Synthetic polymers have become indispensable in modern life. However, the prevalent use of synthetic polymers has created major sustainability issues including petroleum resource depletion and overfilling of landfills. At the same time, antibiotic resistance and the spread of new viruses have driven a need for antimicrobial and antiviral materials. A sustainable way to make materials antibacterial or antiviral is to use essential oils. Eugenol is a commonly used essential oil for these purposes, but it has been found to cause tissue irritation on contact. When eugenol is covalently connected to the material, these effects of oil leaching can be avoided. By creating a poly(butylene succinate) based polymer containing eugenol, we made a potentially degradable polymer that could fulfill many uses. After a catalyst study, three different polymerization routes were investigated to obtain the target polymer. The obtained polymers are semi-crystalline and thermally stable up to 325°C. The addition of butylated hydroxytoluene in the reaction resulted in polymers with a higher degradation temperature. Even with low eugenol content, the polymers showed over 90% bacterial reduction and even moderate eugenol content produced a polymer that was semi-crystalline. Through characterization, we co-optimized antimicrobial and physical properties to develop a material for a variety of uses such as food or medical packaging and equipment.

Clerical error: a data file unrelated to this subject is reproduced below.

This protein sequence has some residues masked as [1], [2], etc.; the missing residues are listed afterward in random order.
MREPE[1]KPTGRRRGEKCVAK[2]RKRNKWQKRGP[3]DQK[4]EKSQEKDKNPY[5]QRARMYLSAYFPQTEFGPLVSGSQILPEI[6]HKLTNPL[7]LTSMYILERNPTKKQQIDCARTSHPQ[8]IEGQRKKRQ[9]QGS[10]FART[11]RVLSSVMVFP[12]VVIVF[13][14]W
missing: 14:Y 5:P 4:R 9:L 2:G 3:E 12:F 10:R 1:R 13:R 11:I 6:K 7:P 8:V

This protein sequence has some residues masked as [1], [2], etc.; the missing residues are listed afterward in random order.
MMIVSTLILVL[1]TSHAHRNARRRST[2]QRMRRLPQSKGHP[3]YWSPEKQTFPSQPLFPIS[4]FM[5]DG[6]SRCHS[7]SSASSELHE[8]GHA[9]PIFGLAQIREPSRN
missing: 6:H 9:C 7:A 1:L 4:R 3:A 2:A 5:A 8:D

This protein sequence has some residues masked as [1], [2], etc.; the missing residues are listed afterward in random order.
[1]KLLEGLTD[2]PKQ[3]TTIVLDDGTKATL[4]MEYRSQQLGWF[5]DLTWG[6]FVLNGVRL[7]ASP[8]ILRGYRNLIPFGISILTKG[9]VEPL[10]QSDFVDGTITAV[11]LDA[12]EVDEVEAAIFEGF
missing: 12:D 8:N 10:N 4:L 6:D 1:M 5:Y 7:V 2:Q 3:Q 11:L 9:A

Library of Congress Subject Headings

Antimicrobial polymers--Synthesis; Antimicrobial polymers--Materials; Polyesters--Environmental aspects

Publication Date


Document Type


Student Type


Degree Name

Materials Science and Engineering (MS)

Department, Program, or Center

School of Chemistry and Materials Science (COS)


Matt Miri

Advisor/Committee Member

Scott Williams

Advisor/Committee Member

Jeffrey Lodge


RIT – Main Campus

Plan Codes